Dynamic memory

This is a discussion on Dynamic memory within the C++ Programming forums, part of the General Programming Boards category; I'm having problems with dynamic memory. I am trying to dynamically allocate a structure with a 3D array. Here is ...

  1. #1
    Banned frenchfry164's Avatar
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    Dynamic memory

    I'm having problems with dynamic memory. I am trying to dynamically allocate a structure with a 3D array. Here is the parts of my code I need help with:

    Code:
    class map
    {
     private:
     struct new_tile
     {
      ...
     }*tiles;
    ...
    }
    
    ...
    
    map::map(char *whichmap)
    {
     ...
     tiles = new new_tile[tilesacross][tilesdown][tilelayers];
     ...
    }
    It says this as the error message

    54 maps.h
    assignment to `map::new_tile *' from `map::new_tile (*)[((tilesdown - 1) + 1)][((tilelayers - 1) + 1)]'

  2. #2
    Registered User hk_mp5kpdw's Avatar
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    I think it has to be something like:
    Code:
    tiles = new new_tile[tilesacross*tilesdown*tilelayers];
    You then have to come up with some method of treating this single chunk of memory like a three dimension array of new_tile objects.
    "Owners of dogs will have noticed that, if you provide them with food and water and shelter and affection, they will think you are god. Whereas owners of cats are compelled to realize that, if you provide them with food and water and shelter and affection, they draw the conclusion that they are gods."
    -Christopher Hitchens

  3. #3
    Banned frenchfry164's Avatar
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    you can only do 1D arrays with the new keyword?

  4. #4
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    Yes, in one statement. It is possible to manually allocate multi-dimensional arrays but it gets pretty messy (not to mention the potential for poor performance) so it's probably just as easy to allocate on block and calculate your own offsets. Here's one way of allocating a three dimensional array -

    Code:
    int main()
    {
    	int a =10;
    	int b =5;
    	int c =7;
    
    	int*** ptr = new int**[a];
    
    	for(int i=0;i<a;++i)
    	{
    		ptr[i] = new int*[b];
    		
    		for(int j=0;j<b;++j)
    		{
    			ptr[i][j] = new int[c];
    		}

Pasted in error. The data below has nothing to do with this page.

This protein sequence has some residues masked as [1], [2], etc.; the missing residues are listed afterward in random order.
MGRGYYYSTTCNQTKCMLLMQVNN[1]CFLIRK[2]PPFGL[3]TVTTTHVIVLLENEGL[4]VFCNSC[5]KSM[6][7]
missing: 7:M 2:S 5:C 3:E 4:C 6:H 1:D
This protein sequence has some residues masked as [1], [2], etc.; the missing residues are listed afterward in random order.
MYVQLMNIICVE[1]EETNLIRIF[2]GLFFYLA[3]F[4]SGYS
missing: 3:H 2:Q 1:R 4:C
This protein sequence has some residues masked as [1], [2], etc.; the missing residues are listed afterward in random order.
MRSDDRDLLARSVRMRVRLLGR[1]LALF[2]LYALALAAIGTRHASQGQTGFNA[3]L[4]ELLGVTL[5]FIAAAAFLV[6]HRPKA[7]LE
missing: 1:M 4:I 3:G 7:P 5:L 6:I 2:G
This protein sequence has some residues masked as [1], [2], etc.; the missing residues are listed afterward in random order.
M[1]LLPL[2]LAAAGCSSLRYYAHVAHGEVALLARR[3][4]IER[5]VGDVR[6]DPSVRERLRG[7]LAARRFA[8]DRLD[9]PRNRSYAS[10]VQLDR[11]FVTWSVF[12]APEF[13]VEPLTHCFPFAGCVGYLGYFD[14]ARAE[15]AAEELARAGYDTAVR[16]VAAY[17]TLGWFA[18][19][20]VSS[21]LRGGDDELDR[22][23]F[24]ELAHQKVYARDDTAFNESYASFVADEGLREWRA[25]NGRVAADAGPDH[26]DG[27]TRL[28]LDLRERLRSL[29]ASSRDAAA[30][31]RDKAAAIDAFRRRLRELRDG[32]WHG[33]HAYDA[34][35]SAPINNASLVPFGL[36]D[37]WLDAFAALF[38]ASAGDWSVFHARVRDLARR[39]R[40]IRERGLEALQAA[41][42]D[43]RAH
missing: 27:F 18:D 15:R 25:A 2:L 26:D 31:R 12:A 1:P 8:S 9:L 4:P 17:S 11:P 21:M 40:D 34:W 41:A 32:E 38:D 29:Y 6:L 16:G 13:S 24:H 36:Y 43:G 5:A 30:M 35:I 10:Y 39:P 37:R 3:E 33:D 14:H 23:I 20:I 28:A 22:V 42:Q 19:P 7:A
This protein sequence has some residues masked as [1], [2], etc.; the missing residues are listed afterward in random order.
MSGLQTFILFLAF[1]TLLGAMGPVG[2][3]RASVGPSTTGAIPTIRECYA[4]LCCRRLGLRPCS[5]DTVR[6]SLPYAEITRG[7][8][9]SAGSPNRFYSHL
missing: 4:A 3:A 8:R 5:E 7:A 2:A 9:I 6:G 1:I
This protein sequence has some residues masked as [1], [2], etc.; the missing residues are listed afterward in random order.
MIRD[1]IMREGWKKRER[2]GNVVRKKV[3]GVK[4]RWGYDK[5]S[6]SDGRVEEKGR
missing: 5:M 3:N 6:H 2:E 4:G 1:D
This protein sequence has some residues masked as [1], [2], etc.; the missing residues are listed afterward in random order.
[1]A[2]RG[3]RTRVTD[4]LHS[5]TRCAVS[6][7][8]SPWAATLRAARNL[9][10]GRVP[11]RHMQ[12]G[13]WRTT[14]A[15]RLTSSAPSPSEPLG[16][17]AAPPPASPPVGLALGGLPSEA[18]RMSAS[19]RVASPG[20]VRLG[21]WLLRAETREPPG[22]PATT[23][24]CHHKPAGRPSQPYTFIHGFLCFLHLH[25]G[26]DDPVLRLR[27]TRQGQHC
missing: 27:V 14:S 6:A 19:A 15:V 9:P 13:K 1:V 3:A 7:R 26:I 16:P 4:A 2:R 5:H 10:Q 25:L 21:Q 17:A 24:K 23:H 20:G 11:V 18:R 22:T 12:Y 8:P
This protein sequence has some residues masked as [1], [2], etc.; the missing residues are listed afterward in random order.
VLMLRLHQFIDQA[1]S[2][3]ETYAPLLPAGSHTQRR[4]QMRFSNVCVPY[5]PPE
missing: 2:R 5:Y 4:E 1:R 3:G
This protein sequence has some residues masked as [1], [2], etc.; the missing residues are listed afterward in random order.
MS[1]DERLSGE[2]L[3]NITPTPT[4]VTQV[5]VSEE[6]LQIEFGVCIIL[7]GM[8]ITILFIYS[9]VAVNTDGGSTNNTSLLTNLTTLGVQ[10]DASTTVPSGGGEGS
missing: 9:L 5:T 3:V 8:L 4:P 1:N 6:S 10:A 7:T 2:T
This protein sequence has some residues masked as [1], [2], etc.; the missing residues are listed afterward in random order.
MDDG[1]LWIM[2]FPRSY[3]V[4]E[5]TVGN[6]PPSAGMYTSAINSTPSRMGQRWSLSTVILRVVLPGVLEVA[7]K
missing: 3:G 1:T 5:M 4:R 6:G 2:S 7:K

}
    
    	ptr[0][1][2] = 12313;
    
    
      return 0;
    }
    To de-allocate you, do it the other way round (start by de-allocating the third dimension).

  5. #5
    and the hat of wrongness Salem's Avatar
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    > tiles = new new_tile[tilesacross][tilesdown][tilelayers];
    Are any of these parameters compile time constants?

    Preferably two of them should be constants, but one would be better than none

    Otherwise, it's as Enmeduranki wrote

  6. #6
    Banned frenchfry164's Avatar
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    they are not compiled, they are variables. I'm making this so the map files it reads can have different width's height's and layers for a bunch of customization.

    what the heck is int*** ptr;? Does that make like three pointers or something?

  7. #7
    Registered User foniks munkee's Avatar
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    It's a pointer to a pointer to a pointer.
    Remember a int * is essentially equivalent to int [x].

    A two dimensional array int [x][y] can be refered to as int **

    and the three dimensional array int [x][y][z] as int ***
    Last edited by foniks munkee; 07-10-2002 at 06:17 PM.
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    State in wonted manner keep."

  8. #8
    Banned frenchfry164's Avatar
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    I got it to work

    And if I just use delete [] tiles, will it free up the memory correctly? It compiles and runs correctly.

  9. #9
    Registered User foniks munkee's Avatar
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    How did you allocate the memory?
    "Queen and huntress, chaste and fair,
    Now the sun is laid to sleep,
    Seated in thy silver chair,
    State in wonted manner keep."

  10. #10
    Banned frenchfry164's Avatar
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    very carefully

  11. #11
    Registered User foniks munkee's Avatar
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    Yes, well...

    I guess what I am saying is it depends on how you allocated the memory as to whether that particular method is correct. Quite often the incorrect method will compile fine and run fine - but in fact be very very wrong.

    So, if you can show the code that you used to allocate the memory - we can tell as to whether delete [] tiles is correct.
    "Queen and huntress, chaste and fair,
    Now the sun is laid to sleep,
    Seated in thy silver chair,
    State in wonted manner keep."

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